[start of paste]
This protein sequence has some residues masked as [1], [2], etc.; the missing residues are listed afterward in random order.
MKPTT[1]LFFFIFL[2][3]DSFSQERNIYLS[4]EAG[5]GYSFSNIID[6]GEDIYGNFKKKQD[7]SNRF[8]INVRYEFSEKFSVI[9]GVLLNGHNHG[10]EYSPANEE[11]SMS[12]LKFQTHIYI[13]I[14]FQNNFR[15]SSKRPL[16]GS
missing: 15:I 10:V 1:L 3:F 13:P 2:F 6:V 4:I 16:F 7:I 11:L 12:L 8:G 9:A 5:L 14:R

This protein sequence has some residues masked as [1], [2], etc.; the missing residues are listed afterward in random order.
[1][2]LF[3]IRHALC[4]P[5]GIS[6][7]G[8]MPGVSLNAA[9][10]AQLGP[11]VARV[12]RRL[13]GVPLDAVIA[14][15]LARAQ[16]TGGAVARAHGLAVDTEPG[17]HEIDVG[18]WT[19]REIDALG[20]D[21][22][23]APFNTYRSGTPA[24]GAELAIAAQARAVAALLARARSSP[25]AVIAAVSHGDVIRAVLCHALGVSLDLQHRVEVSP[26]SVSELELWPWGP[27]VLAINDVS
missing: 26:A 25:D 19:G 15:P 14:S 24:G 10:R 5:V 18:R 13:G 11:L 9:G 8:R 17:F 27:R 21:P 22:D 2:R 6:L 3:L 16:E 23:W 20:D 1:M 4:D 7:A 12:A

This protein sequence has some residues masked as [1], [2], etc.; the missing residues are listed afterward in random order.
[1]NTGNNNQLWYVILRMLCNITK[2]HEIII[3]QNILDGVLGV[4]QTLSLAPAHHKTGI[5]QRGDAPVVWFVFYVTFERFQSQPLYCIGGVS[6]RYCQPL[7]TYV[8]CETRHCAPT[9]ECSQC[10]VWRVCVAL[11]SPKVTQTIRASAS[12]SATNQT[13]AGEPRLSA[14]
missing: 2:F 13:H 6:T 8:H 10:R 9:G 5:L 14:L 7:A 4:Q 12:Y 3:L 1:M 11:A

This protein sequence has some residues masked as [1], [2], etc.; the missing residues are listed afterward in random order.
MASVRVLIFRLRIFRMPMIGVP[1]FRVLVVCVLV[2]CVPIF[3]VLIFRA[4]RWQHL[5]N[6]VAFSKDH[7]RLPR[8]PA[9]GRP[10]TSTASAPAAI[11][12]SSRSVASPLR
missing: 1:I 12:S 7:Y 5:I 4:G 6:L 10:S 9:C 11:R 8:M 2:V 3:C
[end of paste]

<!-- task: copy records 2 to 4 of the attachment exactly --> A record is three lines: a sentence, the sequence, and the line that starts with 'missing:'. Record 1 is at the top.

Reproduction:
This protein sequence has some residues masked as [1], [2], etc.; the missing residues are listed afterward in random order.
[1][2]LF[3]IRHALC[4]P[5]GIS[6][7]G[8]MPGVSLNAA[9][10]AQLGP[11]VARV[12]RRL[13]GVPLDAVIA[14][15]LARAQ[16]TGGAVARAHGLAVDTEPG[17]HEIDVG[18]WT[19]REIDALG[20]D[21][22][23]APFNTYRSGTPA[24]GAELAIAAQARAVAALLARARSSP[25]AVIAAVSHGDVIRAVLCHALGVSLDLQHRVEVSP[26]SVSELELWPWGP[27]VLAINDVS
missing: 26:A 25:D 19:G 15:P 14:S 24:G 10:R 5:V 18:R 13:G 11:L 9:G 8:R 17:F 27:R 21:P 22:D 2:R 6:L 3:L 16:E 23:W 20:D 1:M 4:D 7:A 12:A

This protein sequence has some residues masked as [1], [2], etc.; the missing residues are listed afterward in random order.
[1]NTGNNNQLWYVILRMLCNITK[2]HEIII[3]QNILDGVLGV[4]QTLSLAPAHHKTGI[5]QRGDAPVVWFVFYVTFERFQSQPLYCIGGVS[6]RYCQPL[7]TYV[8]CETRHCAPT[9]ECSQC[10]VWRVCVAL[11]SPKVTQTIRASAS[12]SATNQT[13]AGEPRLSA[14]
missing: 2:F 13:H 6:T 8:H 10:R 9:G 5:L 14:L 7:A 4:Q 12:Y 3:L 1:M 11:A

This protein sequence has some residues masked as [1], [2], etc.; the missing residues are listed afterward in random order.
MASVRVLIFRLRIFRMPMIGVP[1]FRVLVVCVLV[2]CVPIF[3]VLIFRA[4]RWQHL[5]N[6]VAFSKDH[7]RLPR[8]PA[9]GRP[10]TSTASAPAAI[11][12]SSRSVASPLR
missing: 1:I 12:S 7:Y 5:I 4:G 6:L 10:S 9:C 11:R 8:M 2:V 3:C